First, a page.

9. “Le pouvoir des idées en démocratie,”Pouvoir (May 1983), p. 145.

10. Significantly, it was with the beginning of the inquiry into the origins of the French monarchy that the nobility, under Louis XIV, began to challenge the principles of monarchy.

11. The word “thing,” which designated the parliament, derives from the Germanic word that connoted originally “everything that is gathered together.” The same word gave birth to the English “thing” (German Ding: same meaning). It seems that this word designated the assembly in which public matters, then affairs of a general nature, and finally “things” were discussed.

12. “Les fondements de l’État libre d’Icelande: trois siècles de démocratie médiévale,” in Nouvelle Ecole 25-26 (Winter 1974–75), pp. 68–73.

  1. Les Scandinaves (Paris: Lidis [Brepols], 1984), p. 613.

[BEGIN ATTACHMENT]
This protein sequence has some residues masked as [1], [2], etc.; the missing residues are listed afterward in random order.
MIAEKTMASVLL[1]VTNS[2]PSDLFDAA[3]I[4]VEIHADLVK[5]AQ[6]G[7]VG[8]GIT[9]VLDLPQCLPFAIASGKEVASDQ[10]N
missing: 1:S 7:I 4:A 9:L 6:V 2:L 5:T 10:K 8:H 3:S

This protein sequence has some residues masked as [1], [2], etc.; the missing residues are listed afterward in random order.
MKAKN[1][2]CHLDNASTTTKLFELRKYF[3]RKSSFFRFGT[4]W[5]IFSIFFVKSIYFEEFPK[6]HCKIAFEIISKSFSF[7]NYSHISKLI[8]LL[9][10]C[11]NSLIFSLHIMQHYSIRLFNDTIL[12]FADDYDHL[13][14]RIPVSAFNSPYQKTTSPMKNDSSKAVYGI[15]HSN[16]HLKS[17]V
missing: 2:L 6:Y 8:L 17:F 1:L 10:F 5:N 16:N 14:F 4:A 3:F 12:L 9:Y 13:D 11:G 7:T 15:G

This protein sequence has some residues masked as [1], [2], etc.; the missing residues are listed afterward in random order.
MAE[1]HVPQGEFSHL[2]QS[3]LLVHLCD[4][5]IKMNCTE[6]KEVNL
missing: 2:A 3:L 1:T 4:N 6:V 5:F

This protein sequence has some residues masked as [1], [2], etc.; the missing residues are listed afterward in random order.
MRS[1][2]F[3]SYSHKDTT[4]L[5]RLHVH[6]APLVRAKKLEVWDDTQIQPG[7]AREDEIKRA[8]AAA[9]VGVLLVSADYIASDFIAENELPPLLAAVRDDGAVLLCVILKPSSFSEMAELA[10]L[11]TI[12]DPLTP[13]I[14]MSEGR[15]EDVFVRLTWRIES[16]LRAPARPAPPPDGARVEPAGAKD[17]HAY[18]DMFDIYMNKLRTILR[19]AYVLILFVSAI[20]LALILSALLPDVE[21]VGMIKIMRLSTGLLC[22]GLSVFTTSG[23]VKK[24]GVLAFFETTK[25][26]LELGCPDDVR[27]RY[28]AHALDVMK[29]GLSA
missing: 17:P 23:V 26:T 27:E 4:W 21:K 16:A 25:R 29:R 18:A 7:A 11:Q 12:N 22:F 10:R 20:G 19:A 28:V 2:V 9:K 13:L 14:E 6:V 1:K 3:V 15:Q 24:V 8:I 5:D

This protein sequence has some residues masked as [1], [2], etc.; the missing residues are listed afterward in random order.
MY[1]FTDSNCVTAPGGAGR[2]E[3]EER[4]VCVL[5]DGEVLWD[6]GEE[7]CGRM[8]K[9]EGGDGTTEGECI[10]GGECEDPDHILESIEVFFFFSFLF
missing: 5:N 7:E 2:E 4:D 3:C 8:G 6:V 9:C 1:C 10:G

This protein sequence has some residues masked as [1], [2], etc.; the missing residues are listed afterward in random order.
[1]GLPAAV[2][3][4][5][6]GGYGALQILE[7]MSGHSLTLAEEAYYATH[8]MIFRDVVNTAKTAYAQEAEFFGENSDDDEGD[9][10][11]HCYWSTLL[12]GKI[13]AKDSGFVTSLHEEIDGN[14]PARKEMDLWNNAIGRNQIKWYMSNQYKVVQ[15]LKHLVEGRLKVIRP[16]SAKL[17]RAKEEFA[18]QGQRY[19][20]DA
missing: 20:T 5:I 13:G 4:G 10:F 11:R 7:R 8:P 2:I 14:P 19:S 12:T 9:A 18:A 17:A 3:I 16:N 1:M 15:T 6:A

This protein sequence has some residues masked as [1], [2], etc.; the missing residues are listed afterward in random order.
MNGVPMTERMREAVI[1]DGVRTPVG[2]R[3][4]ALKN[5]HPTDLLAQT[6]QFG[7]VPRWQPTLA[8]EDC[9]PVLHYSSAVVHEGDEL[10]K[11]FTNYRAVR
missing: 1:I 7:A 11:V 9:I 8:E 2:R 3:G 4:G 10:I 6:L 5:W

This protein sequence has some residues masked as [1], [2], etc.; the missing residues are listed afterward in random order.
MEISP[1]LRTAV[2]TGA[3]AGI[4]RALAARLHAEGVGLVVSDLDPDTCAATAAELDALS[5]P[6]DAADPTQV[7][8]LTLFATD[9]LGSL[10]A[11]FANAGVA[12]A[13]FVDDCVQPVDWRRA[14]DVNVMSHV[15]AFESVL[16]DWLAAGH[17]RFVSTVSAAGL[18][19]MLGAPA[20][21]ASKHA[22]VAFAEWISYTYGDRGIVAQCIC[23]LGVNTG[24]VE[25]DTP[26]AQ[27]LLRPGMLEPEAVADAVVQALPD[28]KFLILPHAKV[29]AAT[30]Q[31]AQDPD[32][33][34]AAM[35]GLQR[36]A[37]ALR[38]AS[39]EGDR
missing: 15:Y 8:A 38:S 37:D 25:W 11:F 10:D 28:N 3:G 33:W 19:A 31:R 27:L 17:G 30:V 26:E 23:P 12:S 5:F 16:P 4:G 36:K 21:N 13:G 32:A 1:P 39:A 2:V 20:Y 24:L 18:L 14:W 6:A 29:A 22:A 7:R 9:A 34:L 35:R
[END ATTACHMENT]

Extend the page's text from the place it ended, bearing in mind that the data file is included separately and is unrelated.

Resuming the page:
14. Cf. P.M. Martin, L’idée de royauté‚ … Rome. De la Rome royale au consensus républicain (Clermont-Ferrand: Adosa, 1983).

15. Here “democracy,” as in the case of peasants’ freedoms as well, already included social demands, although not “class struggle”—a concept ignored by ancient democracy. In the Middle Ages the purpose of such demands was to give voice to those who were excluded from power. But it often happened that “democracy” could be used against the people. In medieval Florence, social strife between the “popolo grosso” and the “popolo minuto” was particularly brisk. On this Francesco Nitti writes: “The reason the working classes of Florence proved lukewarm in defense of their liberty and sympathized instead with the Medicis was because they remained opposed to democracy, which they viewed as a concept of the rich bourgeoisie.” Francesco Nitti, La démocratie, vol. 1 (Paris: Felix Alcan, 1933), p. 57.)

16. This opinion is shared by the majority of students of ancient democracies. Thus, Victor Ehrenberg sees in Greek democracy a “form of enlarged aristocracy.” Victor Ehrenberg, L’état grec (Paris: Maspéro, 1976), p. 94.